Customized serial communication driver in Merbon RT

Programming in the ST language (structured text) offers flexibility to application engineers. One of frequently demanded functions is development of 3rd party communication drivers. The following example (download as Merbon IDE project here) shows how a customized driver for Pozyton sEAB energy meters looks like.

These meters communicate over a serial line. The communication protocol is based on the IEC 62056-21 standard, however, it is slightly different, and therefore a special function for data readout had to be written. The complete communication description can be found on the Pozyton web site:

The communication is state-based, and the list of possible states is in the comments – see the Pozyton_seaB block, line 270 and on:

// Communication states:
// 0 – Initialisation
// 1 – Write ID
// 2 – Communication status
// 3 – Readout
// 4 – Writing HELLO
// 5 – Communication status
// 6 – Reading (ID)
// 7 – Writing command for data
// 8 – Communication status + waiting
// 9 – Closing of the port (obsolete)
// 10 – Waiting (5s)
// 11 – Communication status (obsolete)
// 12 – Data reading
// 13 – Closing of the port
// 14 – Finishing of communication
// 15 – Stand By – waiting for the next communication window

Step 0 initiates and opens the communication port, step 1 writes a request:


where ttt.nnnnnnn is the meter serial number. (All meters also respond to serial number of 000.0000000, which can be used if there is only a single meter on the bus.)

Step 2 waits until the request is sent, and step 3 receives the reply. The reply looks similarly to the request:


The next step is step 4, which is a standard command according to IEC 62056-21, a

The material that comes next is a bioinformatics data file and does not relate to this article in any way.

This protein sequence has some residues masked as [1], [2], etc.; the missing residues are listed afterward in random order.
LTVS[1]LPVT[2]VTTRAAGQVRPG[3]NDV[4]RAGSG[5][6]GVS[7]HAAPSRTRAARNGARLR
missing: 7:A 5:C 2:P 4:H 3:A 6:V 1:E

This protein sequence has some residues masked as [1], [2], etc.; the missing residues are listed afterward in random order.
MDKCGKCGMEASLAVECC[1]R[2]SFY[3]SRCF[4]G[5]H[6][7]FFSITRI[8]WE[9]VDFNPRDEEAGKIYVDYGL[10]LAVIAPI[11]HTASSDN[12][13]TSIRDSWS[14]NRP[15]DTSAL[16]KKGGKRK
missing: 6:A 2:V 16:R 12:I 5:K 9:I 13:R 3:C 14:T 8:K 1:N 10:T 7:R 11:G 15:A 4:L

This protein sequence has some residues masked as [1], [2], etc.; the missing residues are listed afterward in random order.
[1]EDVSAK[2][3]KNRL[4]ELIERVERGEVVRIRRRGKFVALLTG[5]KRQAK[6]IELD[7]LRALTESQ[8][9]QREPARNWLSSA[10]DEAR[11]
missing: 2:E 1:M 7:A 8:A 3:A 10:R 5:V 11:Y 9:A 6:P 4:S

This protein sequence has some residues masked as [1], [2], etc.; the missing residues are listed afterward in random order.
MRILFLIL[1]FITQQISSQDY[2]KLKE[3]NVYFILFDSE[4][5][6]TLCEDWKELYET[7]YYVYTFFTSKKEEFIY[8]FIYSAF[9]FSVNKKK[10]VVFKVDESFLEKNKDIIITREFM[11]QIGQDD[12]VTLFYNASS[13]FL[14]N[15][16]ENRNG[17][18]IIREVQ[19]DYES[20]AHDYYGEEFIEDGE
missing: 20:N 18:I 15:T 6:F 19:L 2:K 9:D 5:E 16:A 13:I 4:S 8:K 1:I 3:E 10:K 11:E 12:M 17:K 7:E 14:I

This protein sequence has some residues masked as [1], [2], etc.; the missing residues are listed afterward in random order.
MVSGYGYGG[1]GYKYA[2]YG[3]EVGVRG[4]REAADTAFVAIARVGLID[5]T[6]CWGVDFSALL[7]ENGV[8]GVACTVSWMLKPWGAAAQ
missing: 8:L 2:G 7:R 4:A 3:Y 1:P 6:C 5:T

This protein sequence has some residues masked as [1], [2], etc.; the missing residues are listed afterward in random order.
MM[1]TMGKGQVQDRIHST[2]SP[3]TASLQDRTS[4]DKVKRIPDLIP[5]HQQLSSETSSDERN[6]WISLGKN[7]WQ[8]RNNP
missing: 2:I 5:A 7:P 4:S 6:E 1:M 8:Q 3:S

/?![CR][LF] sequence. Step 6 receives the meter response and only checks if it is properly terminated by[CR][LF]. Then the step 7 follows, which asks for data according to the Pozyton documentation, issuing a command for switch-over to the values transmitting mode:


In step 8, the program waits until all data are sent, and then waits for 5 seconds in step 10, before it starts parsing the received data in step 12. The data parsing, or disassembling of the string to individual values, is done by the parseData function, which identifies the sequences according to  OBIS codes (as described in the IEC 62056-21 standard) in the string. The sequences have form of:


where y is a parameter which tells what type of energy the value is bringing:

y energy
0 P+ (active consumed)
1 P- (active produced)
2 Q+ (reactive consumed)
3 Q- (reactive produced)

„“ is the value which we need to read, and „0“ at the 3rd position means that the value is sum of three energies in the L1 to L3 phases (this is described in the Pozyton communication description).

The parsing of the whole string to individual values is done in the loop starting at line 472 of the code:

while (received > 1) do
received := last_received - parseData(dataLen:=last_received,
a => a, b => b, c => c, d => d, value => val);
// End of communication - parsing was not executed - no data available
if (received = last_received) then
// 0.8.0
if (a = 0 and b = 8 and c = 0 and d < 0) then
actual_energy_p_plus := val;
// 1.8.0
if (a = 1 and b = 8 and c = 0 and d < 0) then
actual_energy_p_minus := val;
// 2.8.0
if (a = 2 and b = 8 and c = 0 and d < 0) then
actual_energy_q_plus := val;
if (a = 3 and b = 8 and c = 0 and d < 0) then
actual_energy_q_minus := val;
last_received := received

The variable d would be 0 or higher if the variable identifier would be in a form of y.8.0.x. Such identifier would not fit the values we want to read out, and the read value val would not be assigned to the respective energy variable. Finally, in steps 13 to 15, the port is closed, and the program waits for the next communication cycle.

See the comments in the code for a more detailed description.


The function is written as a function block, the inputs of which (communication port, readout interval, meter serial number) are set as constants – they do not change at the program execution time. The outputs of the block show the readout values. Other variables, like comm_error, tout, and write_block, are used to detect communication errors and for mutual blocks interlocking in case of more meters at the same serial line.